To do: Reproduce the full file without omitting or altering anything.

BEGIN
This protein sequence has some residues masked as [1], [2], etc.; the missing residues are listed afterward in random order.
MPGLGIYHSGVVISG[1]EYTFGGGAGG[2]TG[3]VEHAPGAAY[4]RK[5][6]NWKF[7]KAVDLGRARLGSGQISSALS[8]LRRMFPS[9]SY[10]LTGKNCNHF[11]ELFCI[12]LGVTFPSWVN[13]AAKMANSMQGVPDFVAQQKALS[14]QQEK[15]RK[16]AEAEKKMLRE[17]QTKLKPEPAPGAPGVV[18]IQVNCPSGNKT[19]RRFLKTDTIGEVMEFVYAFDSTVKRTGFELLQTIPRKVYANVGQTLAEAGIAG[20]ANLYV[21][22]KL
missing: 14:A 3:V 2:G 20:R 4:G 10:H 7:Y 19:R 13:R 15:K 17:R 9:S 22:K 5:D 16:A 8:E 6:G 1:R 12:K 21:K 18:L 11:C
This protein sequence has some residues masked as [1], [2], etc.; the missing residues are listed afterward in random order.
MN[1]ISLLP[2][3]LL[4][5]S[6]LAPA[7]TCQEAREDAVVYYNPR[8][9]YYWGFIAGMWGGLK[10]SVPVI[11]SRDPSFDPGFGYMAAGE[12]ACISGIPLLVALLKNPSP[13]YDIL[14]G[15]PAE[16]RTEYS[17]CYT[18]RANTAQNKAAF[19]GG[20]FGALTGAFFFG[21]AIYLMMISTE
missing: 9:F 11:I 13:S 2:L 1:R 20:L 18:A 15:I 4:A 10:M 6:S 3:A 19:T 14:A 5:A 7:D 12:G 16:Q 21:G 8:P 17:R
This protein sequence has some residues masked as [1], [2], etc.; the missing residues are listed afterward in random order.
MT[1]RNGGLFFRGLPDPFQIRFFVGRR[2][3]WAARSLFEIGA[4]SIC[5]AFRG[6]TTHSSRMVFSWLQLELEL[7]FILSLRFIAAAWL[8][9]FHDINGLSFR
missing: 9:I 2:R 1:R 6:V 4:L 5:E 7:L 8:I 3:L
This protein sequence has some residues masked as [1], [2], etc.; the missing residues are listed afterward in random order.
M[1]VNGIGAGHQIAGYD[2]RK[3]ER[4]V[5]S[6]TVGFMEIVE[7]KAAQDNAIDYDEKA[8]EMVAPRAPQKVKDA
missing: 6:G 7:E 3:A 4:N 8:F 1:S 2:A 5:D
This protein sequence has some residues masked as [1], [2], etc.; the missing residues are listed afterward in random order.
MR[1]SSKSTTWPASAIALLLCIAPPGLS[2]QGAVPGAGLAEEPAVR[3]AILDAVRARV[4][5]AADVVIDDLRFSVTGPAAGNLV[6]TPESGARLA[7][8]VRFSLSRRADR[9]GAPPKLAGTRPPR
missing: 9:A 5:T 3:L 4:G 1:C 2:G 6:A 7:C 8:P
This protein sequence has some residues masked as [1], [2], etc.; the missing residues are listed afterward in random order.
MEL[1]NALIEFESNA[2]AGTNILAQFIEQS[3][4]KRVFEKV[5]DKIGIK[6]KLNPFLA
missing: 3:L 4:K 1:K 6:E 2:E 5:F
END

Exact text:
This protein sequence has some residues masked as [1], [2], etc.; the missing residues are listed afterward in random order.
MPGLGIYHSGVVISG[1]EYTFGGGAGG[2]TG[3]VEHAPGAAY[4]RK[5][6]NWKF[7]KAVDLGRARLGSGQISSALS[8]LRRMFPS[9]SY[10]LTGKNCNHF[11]ELFCI[12]LGVTFPSWVN[13]AAKMANSMQGVPDFVAQQKALS[14]QQEK[15]RK[16]AEAEKKMLRE[17]QTKLKPEPAPGAPGVV[18]IQVNCPSGNKT[19]RRFLKTDTIGEVMEFVYAFDSTVKRTGFELLQTIPRKVYANVGQTLAEAGIAG[20]ANLYV[21][22]KL
missing: 14:A 3:V 2:G 20:R 4:G 10:H 7:Y 19:R 13:R 15:K 17:R 9:S 22:K 5:D 16:A 8:E 6:G 1:R 12:K 21:K 18:L 11:C
This protein sequence has some residues masked as [1], [2], etc.; the missing residues are listed afterward in random order.
MN[1]ISLLP[2][3]LL[4][5]S[6]LAPA[7]TCQEAREDAVVYYNPR[8][9]YYWGFIAGMWGGLK[10]SVPVI[11]SRDPSFDPGFGYMAAGE[12]ACISGIPLLVALLKNPSP[13]YDIL[14]G[15]PAE[16]RTEYS[17]CYT[18]RANTAQNKAAF[19]GG[20]FGALTGAFFFG[21]AIYLMMISTE
missing: 9:F 11:I 13:S 2:L 1:R 20:L 18:A 15:I 4:A 10:M 6:S 3:A 19:T 14:A 5:A 7:D 12:G 16:Q 21:G 8:P 17:R
This protein sequence has some residues masked as [1], [2], etc.; the missing residues are listed afterward in random order.
MT[1]RNGGLFFRGLPDPFQIRFFVGRR[2][3]WAARSLFEIGA[4]SIC[5]AFRG[6]TTHSSRMVFSWLQLELEL[7]FILSLRFIAAAWL[8][9]FHDINGLSFR
missing: 9:I 2:R 1:R 6:V 4:L 5:E 7:L 8:I 3:L
This protein sequence has some residues masked as [1], [2], etc.; the missing residues are listed afterward in random order.
M[1]VNGIGAGHQIAGYD[2]RK[3]ER[4]V[5]S[6]TVGFMEIVE[7]KAAQDNAIDYDEKA[8]EMVAPRAPQKVKDA
missing: 6:G 7:E 3:A 4:N 8:F 1:S 2:A 5:D
This protein sequence has some residues masked as [1], [2], etc.; the missing residues are listed afterward in random order.
MR[1]SSKSTTWPASAIALLLCIAPPGLS[2]QGAVPGAGLAEEPAVR[3]AILDAVRARV[4][5]AADVVIDDLRFSVTGPAAGNLV[6]TPESGARLA[7][8]VRFSLSRRADR[9]GAPPKLAGTRPPR
missing: 9:A 5:T 3:L 4:G 1:C 2:G 6:A 7:C 8:P
This protein sequence has some residues masked as [1], [2], etc.; the missing residues are listed afterward in random order.
MEL[1]NALIEFESNA[2]AGTNILAQFIEQS[3][4]KRVFEKV[5]DKIGIK[6]KLNPFLA
missing: 3:L 4:K 1:K 6:E 2:E 5:F